Lately I’ve been running across variations of a certain phrase used frequently in rollerblading media—on message boards, on Twitter, on Facebook—sometimes even as an ultimatum in real life.
There are many varieties, but here are some examples of the basic sentiment:
“Pics, or it didn’t happen.”
“Pics, or you weren’t there.”
and the even more rollerblading-specific:
“Clips, or you didn’t do it.”
This sentiment really gets at one of the primary characteristics of our community. We’re a media-driven group. And we have a voyeuristic culture. We watch videos and examine photographs. We spend a huge amount of time paying attention to what the others are doing. What they’re wearing, what tricks they’re doing, what style they skate with.
In bald promotion of that, we learn photography and video editing, we post pictures of our friends and ourselves, we make online edits and skate sections and overlay our favorite music on top.
It feels good to have a picture in a magazine or a great clip in an edit. But we’re something of a spectacle and we seem to embrace it more than we shun it.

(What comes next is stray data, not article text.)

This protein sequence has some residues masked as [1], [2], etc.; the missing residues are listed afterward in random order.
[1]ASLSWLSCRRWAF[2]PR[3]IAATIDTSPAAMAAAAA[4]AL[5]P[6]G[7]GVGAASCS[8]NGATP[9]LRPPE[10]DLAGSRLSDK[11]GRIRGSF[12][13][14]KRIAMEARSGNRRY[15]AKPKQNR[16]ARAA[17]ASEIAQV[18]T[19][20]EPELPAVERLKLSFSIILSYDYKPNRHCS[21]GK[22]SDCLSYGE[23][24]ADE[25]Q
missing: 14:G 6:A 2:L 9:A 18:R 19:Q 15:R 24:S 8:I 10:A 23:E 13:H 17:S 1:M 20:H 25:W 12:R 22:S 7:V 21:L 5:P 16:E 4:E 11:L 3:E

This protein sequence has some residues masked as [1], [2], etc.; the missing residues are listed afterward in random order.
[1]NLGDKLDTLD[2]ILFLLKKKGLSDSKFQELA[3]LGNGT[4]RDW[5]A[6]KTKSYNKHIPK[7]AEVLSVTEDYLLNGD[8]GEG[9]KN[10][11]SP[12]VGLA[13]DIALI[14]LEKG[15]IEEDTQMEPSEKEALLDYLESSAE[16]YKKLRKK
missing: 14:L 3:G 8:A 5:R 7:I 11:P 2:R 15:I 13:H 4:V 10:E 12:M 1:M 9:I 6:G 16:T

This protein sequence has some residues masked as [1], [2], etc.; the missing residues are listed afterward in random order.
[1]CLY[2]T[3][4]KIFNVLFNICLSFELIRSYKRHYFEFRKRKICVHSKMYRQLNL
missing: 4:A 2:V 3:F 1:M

But voyeurism isn’t the only thing imbedded in those phrases listed above. They also encode something fairly strange that has to do with how we see the world as rollerbladers.
When someone challenges you with, “Clips, or you didn’t do it,” they aren’t really doubting that you did the trick. What they’re doing is enforcing a system of values on you—values that you’re supposed to share. In a way, they’re trying to coerce you into abiding to the norms of our community, which, as I said before, is voyeuristic and spectacle.
If you aren’t willing to participate in those kinds of things, the community often tries to force you to abide by its norms and standards, or risk banishment at your own peril.
But this isn’t some rant about whether or not you should film yourself or whether you should look at the pictures that people post up everywhere.
The important thing, to me anyway, is to realize how the sort of behavior (above) affects the way we see the world.